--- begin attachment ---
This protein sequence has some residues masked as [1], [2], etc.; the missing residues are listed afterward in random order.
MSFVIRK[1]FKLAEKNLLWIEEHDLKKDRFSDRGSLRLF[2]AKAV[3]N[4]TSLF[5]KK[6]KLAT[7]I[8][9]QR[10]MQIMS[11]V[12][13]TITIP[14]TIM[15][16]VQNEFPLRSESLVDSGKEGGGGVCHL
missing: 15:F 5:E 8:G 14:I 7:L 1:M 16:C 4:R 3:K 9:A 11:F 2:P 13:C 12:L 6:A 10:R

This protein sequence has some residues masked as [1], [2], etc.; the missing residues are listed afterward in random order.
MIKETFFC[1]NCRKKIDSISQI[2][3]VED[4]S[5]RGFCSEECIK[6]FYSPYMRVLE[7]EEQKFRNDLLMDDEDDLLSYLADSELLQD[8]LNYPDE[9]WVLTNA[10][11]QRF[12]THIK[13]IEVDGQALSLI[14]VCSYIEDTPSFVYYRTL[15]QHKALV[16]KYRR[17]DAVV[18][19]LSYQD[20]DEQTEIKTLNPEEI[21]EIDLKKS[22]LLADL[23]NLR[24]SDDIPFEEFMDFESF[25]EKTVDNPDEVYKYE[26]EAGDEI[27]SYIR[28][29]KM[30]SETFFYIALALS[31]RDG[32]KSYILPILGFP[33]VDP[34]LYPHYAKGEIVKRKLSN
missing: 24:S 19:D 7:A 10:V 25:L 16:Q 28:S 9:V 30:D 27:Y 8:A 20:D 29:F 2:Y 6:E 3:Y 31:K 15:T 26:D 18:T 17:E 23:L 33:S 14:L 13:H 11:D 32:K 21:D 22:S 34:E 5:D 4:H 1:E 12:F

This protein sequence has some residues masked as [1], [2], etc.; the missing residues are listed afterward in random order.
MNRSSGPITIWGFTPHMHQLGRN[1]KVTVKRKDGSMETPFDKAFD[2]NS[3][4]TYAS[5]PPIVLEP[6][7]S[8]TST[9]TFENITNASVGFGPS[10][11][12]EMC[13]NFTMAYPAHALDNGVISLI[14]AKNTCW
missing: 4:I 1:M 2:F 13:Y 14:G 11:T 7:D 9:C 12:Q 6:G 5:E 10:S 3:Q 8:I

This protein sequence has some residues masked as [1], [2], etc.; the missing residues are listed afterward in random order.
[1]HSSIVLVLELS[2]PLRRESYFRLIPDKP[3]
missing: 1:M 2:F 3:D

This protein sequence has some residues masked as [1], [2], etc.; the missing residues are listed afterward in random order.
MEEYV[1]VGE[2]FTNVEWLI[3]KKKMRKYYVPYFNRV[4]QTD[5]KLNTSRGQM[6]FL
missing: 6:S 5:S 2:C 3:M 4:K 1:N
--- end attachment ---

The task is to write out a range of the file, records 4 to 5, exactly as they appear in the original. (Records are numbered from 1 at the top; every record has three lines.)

This protein sequence has some residues masked as [1], [2], etc.; the missing residues are listed afterward in random order.
[1]HSSIVLVLELS[2]PLRRESYFRLIPDKP[3]
missing: 1:M 2:F 3:D

This protein sequence has some residues masked as [1], [2], etc.; the missing residues are listed afterward in random order.
MEEYV[1]VGE[2]FTNVEWLI[3]KKKMRKYYVPYFNRV[4]QTD[5]KLNTSRGQM[6]FL
missing: 6:S 5:S 2:C 3:M 4:K 1:N